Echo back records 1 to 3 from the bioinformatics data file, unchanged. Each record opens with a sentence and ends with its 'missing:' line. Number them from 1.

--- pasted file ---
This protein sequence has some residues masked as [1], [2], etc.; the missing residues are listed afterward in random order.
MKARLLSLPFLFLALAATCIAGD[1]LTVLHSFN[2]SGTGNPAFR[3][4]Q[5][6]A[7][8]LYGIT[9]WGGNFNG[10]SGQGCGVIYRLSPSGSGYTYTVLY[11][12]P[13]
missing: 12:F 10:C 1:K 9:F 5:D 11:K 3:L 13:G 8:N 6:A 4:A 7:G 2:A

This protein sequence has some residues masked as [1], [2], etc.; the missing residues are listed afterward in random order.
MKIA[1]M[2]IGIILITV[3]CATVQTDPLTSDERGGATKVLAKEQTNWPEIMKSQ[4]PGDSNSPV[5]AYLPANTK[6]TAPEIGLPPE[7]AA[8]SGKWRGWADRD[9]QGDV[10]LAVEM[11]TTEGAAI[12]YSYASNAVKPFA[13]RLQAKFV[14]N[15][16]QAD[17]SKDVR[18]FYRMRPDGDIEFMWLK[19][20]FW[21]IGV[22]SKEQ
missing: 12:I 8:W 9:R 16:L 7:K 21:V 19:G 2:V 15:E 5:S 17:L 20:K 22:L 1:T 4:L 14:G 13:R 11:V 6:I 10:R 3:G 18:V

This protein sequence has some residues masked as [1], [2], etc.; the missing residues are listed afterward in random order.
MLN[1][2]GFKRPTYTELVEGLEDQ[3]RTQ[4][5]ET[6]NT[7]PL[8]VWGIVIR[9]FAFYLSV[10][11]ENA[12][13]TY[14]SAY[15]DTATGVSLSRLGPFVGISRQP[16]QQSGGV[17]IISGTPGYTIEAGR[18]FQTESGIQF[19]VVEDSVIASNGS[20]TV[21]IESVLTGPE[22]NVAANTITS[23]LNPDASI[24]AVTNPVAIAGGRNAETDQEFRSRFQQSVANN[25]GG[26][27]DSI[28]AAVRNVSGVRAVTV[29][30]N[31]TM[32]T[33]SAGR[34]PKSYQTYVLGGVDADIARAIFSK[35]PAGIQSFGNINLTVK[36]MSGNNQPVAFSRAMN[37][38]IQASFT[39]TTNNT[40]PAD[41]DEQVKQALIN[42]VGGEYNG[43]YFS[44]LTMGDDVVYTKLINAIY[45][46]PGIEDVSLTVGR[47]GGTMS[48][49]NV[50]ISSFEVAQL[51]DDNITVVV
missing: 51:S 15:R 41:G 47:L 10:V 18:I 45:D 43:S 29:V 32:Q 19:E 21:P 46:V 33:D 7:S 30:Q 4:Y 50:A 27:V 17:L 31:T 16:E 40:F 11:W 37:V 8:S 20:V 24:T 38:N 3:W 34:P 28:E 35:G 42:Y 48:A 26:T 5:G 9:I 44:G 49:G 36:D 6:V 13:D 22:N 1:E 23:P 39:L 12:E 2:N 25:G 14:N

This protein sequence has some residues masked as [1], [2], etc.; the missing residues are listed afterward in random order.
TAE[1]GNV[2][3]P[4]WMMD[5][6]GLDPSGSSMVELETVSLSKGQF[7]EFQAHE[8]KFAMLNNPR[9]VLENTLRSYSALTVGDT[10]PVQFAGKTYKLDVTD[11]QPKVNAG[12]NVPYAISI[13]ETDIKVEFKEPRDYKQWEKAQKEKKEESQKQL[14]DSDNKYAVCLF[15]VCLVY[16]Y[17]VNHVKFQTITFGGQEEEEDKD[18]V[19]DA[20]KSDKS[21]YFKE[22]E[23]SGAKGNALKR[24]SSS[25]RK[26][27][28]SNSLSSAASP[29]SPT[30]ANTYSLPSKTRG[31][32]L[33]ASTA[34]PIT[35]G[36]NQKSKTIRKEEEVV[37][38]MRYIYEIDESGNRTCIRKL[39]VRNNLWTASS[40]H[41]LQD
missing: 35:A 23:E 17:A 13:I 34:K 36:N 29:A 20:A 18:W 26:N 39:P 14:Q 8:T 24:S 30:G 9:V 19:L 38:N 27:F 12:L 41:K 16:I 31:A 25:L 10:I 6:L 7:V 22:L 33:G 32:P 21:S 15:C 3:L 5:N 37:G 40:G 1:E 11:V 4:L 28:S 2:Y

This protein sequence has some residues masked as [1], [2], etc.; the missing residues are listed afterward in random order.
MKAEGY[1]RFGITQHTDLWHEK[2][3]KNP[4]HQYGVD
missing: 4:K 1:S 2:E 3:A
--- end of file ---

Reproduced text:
This protein sequence has some residues masked as [1], [2], etc.; the missing residues are listed afterward in random order.
MKARLLSLPFLFLALAATCIAGD[1]LTVLHSFN[2]SGTGNPAFR[3][4]Q[5][6]A[7][8]LYGIT[9]WGGNFNG[10]SGQGCGVIYRLSPSGSGYTYTVLY[11][12]P[13]
missing: 12:F 10:C 1:K 9:F 5:D 11:K 3:L 13:G 8:N 6:A 4:A 7:G 2:A

This protein sequence has some residues masked as [1], [2], etc.; the missing residues are listed afterward in random order.
MKIA[1]M[2]IGIILITV[3]CATVQTDPLTSDERGGATKVLAKEQTNWPEIMKSQ[4]PGDSNSPV[5]AYLPANTK[6]TAPEIGLPPE[7]AA[8]SGKWRGWADRD[9]QGDV[10]LAVEM[11]TTEGAAI[12]YSYASNAVKPFA[13]RLQAKFV[14]N[15][16]QAD[17]SKDVR[18]FYRMRPDGDIEFMWLK[19][20]FW[21]IGV[22]SKEQ
missing: 12:I 8:W 9:R 16:L 7:K 21:V 19:G 2:V 15:E 5:S 17:L 20:K 22:L 1:T 4:L 14:G 13:R 11:V 6:I 10:R 3:G 18:V

This protein sequence has some residues masked as [1], [2], etc.; the missing residues are listed afterward in random order.
MLN[1][2]GFKRPTYTELVEGLEDQ[3]RTQ[4][5]ET[6]NT[7]PL[8]VWGIVIR[9]FAFYLSV[10][11]ENA[12][13]TY[14]SAY[15]DTATGVSLSRLGPFVGISRQP[16]QQSGGV[17]IISGTPGYTIEAGR[18]FQTESGIQF[19]VVEDSVIASNGS[20]TV[21]IESVLTGPE[22]NVAANTITS[23]LNPDASI[24]AVTNPVAIAGGRNAETDQEFRSRFQQSVANN[25]GG[26][27]DSI[28]AAVRNVSGVRAVTV[29][30]N[31]TM[32]T[33]SAGR[34]PKSYQTYVLGGVDADIARAIFSK[35]PAGIQSFGNINLTVK[36]MSGNNQPVAFSRAMN[37][38]IQASFT[39]TTNNT[40]PAD[41]DEQVKQALIN[42]VGGEYNG[43]YFS[44]LTMGDDVVYTKLINAIY[45][46]PGIEDVSLTVGR[47]GGTMS[48][49]NV[50]ISSFEVAQL[51]DDNITVVV
missing: 51:S 15:R 41:G 47:L 10:V 18:I 45:D 43:S 29:V 32:Q 19:E 21:P 46:V 33:D 7:S 30:Q 4:Y 50:A 27:V 17:L 31:T 16:E 40:F 11:W 37:V 8:S 20:V 24:T 38:N 3:W 34:P 28:E 35:G 42:Y 48:A 26:T 5:G 9:I 44:G 49:G 36:D 6:V 13:D 22:N 1:E 23:P 39:L 12:E 2:N 25:G 14:N